People who express gratitude toward others have stronger and more loving relationships. So, if your partner sends you flowers, you can relish how great the gesture made you feel, or you can channel your gratitude toward your partner by actively saying or doing something that acknowledges how awesome she is. It is the difference between saying, “Thank you for the flowers; they cheered me up,” versus “Thank you for the flowers. You cheered me up.” Think of showing gratitude as an expression but also as an action—as a verb that works best when it is embodied, spoken aloud, and when it connects you to someone else.

3 Ways to Avoid Self-Care Turning Into Self-Immersion

Margot wanted to be happy, but her quest had led her down an unfulfilling path of self-immersion. She had been seeking growth and connection. What she found was pseudo-growth and isolation. I explained to Margot that the more people value their personal happiness, the lonelier they feel on a daily basis.

“I guess I’m exhibit A,” she acknowledged.

Neuroscientist John Cacioppo has explored how loneliness leads to self-centeredness, developing a theory that has an evolutionary basis: for our ancestors, the experience of loneliness functioned as a warning system to take care of one’s immediate welfare and interests. “In modern society becoming more self-centered protects lonely people in the short term,” says Cacioppo, but the more self-immersed they become, the harder it is to reconnect socially.

Loneliness and self-centeredness create a feedback loop wherein one bolsters the other. This can lead to social isolation, which in turn can damage mental and physical health. When people are actively generous with others, they typically feel more competent in their ability to add value, to enact change, and to feel that they belong. Of course, it is important to take care of yourself—but don’t let self-care become an excuse for self-immersion. Here’s how:

  1. Do something nice for someone. Paying too much attention to what’s going on in our own heads can lead us to ignore stress-buffering experiences, connections, and opportunities. Jumping in and doing things for others is one of the most effective antidotes for everyday stress. Assisting a neighbor with groceries, giving a compliment, bringing a sick friend a bowl of soup, visiting grandparents, and volunteering at a library or shelter are all actions that can help us feel less rattled by the barrage of pebbles that get caught in our shoes.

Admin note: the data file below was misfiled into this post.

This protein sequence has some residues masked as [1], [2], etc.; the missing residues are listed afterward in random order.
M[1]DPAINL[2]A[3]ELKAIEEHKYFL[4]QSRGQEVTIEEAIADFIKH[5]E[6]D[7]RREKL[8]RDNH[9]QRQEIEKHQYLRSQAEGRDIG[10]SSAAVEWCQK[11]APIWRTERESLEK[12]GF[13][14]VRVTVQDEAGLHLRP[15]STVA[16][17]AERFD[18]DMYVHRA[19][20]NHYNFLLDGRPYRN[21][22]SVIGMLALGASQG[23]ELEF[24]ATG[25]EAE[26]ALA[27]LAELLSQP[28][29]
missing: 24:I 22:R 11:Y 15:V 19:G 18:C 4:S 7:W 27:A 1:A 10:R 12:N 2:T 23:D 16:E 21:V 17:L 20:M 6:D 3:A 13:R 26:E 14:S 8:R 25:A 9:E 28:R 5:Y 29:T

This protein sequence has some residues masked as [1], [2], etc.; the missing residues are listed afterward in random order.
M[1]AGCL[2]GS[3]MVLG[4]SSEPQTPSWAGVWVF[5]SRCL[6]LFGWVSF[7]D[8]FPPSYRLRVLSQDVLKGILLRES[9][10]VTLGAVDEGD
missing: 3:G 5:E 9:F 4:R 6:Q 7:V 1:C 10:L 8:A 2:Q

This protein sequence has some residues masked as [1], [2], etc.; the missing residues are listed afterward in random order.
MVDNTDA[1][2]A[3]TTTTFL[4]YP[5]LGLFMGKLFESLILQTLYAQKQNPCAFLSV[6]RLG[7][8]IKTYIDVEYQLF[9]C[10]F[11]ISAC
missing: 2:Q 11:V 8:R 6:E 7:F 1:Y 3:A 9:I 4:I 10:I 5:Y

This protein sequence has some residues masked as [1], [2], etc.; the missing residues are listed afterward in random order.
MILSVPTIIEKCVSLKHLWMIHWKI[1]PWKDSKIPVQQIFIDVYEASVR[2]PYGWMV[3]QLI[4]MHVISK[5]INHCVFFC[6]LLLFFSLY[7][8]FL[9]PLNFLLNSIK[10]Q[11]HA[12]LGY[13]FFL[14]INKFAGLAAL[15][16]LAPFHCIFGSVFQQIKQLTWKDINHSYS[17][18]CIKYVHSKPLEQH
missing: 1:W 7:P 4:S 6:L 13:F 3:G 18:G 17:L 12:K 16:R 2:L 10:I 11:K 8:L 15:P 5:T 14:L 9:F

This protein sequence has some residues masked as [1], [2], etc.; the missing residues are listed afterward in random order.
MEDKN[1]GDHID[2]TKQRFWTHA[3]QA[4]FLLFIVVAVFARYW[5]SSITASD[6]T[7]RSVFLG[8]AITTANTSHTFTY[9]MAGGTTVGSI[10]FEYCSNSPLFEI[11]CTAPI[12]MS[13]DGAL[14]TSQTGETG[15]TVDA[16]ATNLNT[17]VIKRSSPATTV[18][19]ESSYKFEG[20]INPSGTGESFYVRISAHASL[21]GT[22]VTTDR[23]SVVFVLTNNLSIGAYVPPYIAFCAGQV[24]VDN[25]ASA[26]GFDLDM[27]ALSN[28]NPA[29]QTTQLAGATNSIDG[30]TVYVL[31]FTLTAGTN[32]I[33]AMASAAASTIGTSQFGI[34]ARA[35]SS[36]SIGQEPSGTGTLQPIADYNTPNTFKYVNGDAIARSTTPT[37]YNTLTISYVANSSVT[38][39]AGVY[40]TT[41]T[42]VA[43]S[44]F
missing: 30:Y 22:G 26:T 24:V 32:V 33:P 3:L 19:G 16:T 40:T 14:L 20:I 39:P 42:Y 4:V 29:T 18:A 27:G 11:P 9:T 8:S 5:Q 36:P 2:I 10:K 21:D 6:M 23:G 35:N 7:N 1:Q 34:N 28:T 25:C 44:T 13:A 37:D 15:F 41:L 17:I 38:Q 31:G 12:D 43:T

2. Have a time feast. It may be counterintuitive, but research shows the best way to feel as if you have more time—“time affluence”—is to give it away. Cassie Mogilner, who studies decision-making, led four experiments that showed people’s subjective sense of having time increases when it is spent on others. Being generous with your time (for example, by lending a hand to a friend, taking a neighbor’s dog for a walk, or through volunteering) boosts a person’s belief in his capacity to add value and make a difference, which shapes his perception of time. Mogilner and her co-researchers concluded, “We identify a specific choice that individuals can make to lessen their experienced time pressure: Be effective by helping others.”
  3. Forget the mask metaphor. “In the unlikely event of a loss of cabin pressure, oxygen masks will drop down. Secure your own mask first before helping others.” In the field of therapy, the oxygen mask has become a metaphor for prioritizing the self at all times and above all else. The message is loud and clear: Focus on your own needs. Look out for number one. Everything else can wait. This message lands easily on receptive ears. People tend to veer in the direction of self-interest when they are stressed out. And while I am not promoting self-neglect or martyrdom—nor am I recommending a life that rivals that of a doormat—too much self-focus can become an excuse to shut ourselves away from the rest of the world. There is nothing wrong with doing good things for yourself, but taken to the extreme, it can turn into a justification for self-absorption.

Adapted with permission from the book Everyday Vitality by Samantha Boardman, MD. 



Samantha Boardman is a New York-based positive psychiatrist. She is a clinical instructor in psychiatry and an attending psychiatrist at Weill Cornell Medical College. She received a BA from Harvard University, an MD from Weill Cornell Graduate School of Medical Sciences, and an MA in applied positive psychology from the University of Pennsylvania. Dr. Boardman is the founder of positiveprescription.com, a website devoted to making tweaks and changes that are life-enhancing and resilience-building by combining conventional medicine and psychiatry with positive psychology. To learn more visit positiveprescription.com.